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In the spirit of  Career Conversations Week, throwing out some quick questions that I hope are also relevant for others in a similar position!

I'm an early-career person aiming to have a positive impact on AI safety. For a couple of years, I've been building skills towards a career in technical AI safety research, such as: 

  • Publishing ML safety research projects
  • Doing a Master's degree in machine learning at a top ML school
  • Generally focusing on building technical ML research skills and experience at the expense of other forms of career capital.

However, I'm now much more strongly considering paths to impact that route through AI governance, including AI policy, than pure technical alignment research. Since I still feel pretty junior, I think I have room to explore a bit. However, I'm not junior enough to have a fresh degree in front of me (e.g. to choose to study public policy), and I feel like I have a strong fit for technical ML skills and knowledge, including explaining technical concepts to non-technical audiences, that I want to leverage.

What are some of the best ways for people like me to transition from technical AI safety research roles into more explicit AI governance and policy? So far, I'm only really aware of:

  • Policy fellowships that might take technical researchers without policy experience, like the Horizon, STPI, PMF, or STPF fellowships
  • Policy positions in top AI labs, which are themselves important for AI governance and could transition well into other AI governance careers
  • Policy research positions that require significant technical knowledge at organizations like GovAI
  • Some vague notion of "being a trusted scientific advisor to key decision makers in DC or London," though I'm not sure what this practically looks like or how to get there.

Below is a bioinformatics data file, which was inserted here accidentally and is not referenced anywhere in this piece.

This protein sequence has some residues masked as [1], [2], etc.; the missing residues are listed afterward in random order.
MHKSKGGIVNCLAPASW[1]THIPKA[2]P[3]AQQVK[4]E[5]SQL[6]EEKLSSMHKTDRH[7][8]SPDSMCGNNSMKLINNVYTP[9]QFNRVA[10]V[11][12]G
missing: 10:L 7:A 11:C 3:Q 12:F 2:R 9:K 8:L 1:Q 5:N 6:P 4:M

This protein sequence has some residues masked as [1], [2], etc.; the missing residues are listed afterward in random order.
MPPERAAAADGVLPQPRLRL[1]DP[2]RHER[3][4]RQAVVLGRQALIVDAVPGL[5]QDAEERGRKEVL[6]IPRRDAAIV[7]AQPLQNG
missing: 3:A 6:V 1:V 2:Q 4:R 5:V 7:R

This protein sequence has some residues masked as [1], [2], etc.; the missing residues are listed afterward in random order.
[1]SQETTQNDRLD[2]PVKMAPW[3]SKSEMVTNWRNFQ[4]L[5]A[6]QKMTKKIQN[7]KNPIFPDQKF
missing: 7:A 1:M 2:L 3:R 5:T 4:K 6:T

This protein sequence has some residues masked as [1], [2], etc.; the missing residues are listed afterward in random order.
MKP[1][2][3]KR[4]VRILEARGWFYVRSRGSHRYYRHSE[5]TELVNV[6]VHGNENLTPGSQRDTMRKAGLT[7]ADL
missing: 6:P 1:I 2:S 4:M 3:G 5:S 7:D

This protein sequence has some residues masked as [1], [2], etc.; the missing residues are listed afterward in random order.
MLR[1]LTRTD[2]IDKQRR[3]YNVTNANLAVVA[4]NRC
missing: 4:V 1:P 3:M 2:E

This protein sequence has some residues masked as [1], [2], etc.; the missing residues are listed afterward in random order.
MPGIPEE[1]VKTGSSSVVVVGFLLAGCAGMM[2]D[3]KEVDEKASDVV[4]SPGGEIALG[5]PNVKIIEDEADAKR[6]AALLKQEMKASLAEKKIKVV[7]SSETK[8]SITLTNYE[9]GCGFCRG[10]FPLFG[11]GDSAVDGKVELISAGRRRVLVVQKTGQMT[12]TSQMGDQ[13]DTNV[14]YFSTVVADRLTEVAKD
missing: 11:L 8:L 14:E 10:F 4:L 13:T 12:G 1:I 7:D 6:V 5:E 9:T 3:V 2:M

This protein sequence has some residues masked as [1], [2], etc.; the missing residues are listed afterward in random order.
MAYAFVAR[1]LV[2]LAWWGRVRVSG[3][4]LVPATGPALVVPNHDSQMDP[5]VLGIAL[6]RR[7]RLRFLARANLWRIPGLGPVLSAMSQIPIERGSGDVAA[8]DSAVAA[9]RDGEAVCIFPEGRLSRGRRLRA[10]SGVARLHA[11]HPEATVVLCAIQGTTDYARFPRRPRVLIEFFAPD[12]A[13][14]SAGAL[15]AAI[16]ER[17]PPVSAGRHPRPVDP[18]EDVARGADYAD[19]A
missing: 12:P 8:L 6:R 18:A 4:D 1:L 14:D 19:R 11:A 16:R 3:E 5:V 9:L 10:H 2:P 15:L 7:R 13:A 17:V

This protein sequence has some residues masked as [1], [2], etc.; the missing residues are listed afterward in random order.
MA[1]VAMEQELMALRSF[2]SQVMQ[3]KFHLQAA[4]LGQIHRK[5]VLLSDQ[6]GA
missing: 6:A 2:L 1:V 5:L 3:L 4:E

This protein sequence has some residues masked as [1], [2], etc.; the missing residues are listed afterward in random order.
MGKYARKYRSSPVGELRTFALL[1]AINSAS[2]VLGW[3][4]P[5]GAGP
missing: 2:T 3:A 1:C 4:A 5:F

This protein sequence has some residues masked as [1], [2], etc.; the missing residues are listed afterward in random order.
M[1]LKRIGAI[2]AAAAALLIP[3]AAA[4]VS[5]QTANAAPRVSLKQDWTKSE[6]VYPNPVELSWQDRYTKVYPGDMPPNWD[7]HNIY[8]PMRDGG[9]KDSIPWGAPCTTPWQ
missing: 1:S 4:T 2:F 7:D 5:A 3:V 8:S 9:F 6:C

Any other ideas? Or for those who have been in a similar situation, how have you thought about this?

This post is part of the September 2023 Career Conversations Week. You can see other Career Conversations Week posts here.




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Here are some different options for people with technical backgrounds to pivot into policy careers:

  • Policy fellowships (see our database here) are a great entryway into DC policy careers for technical people (and for many non-technical people!). Fellowships are especially helpful for mid-career technical folks who would otherwise struggle to make the pivot because they’re both (1) too senior for the normal entryways (e.g. policy internships [such as in Congress], a policy-oriented (under)graduate degree, junior policy jobs), and (2) have too little policy experience to qualify for mid-level or senior policy jobs. There are policy fellowships for people from all experience levels.
  • Check out our advice on policy internships (the linked post targets undergraduates, but the internship advice applies more widely), which are the most common way for junior people to test their fit for policy and build policy-relevant career capital, whether they have technical or non-technical backgrounds.
    • You might also conduct a policy-relevant research project during a summer/winter research fellowships offered by organizations like GovAI, ERA, CHERI, SERI, and XLab.
  • If you’re currently enrolled in a technical (under)graduate degree, try to gain some policy-relevant knowledge, networks, and skills, via choosing some policy classes if you can, especially in science and technology policy, or choosing a policy-relevant thesis project.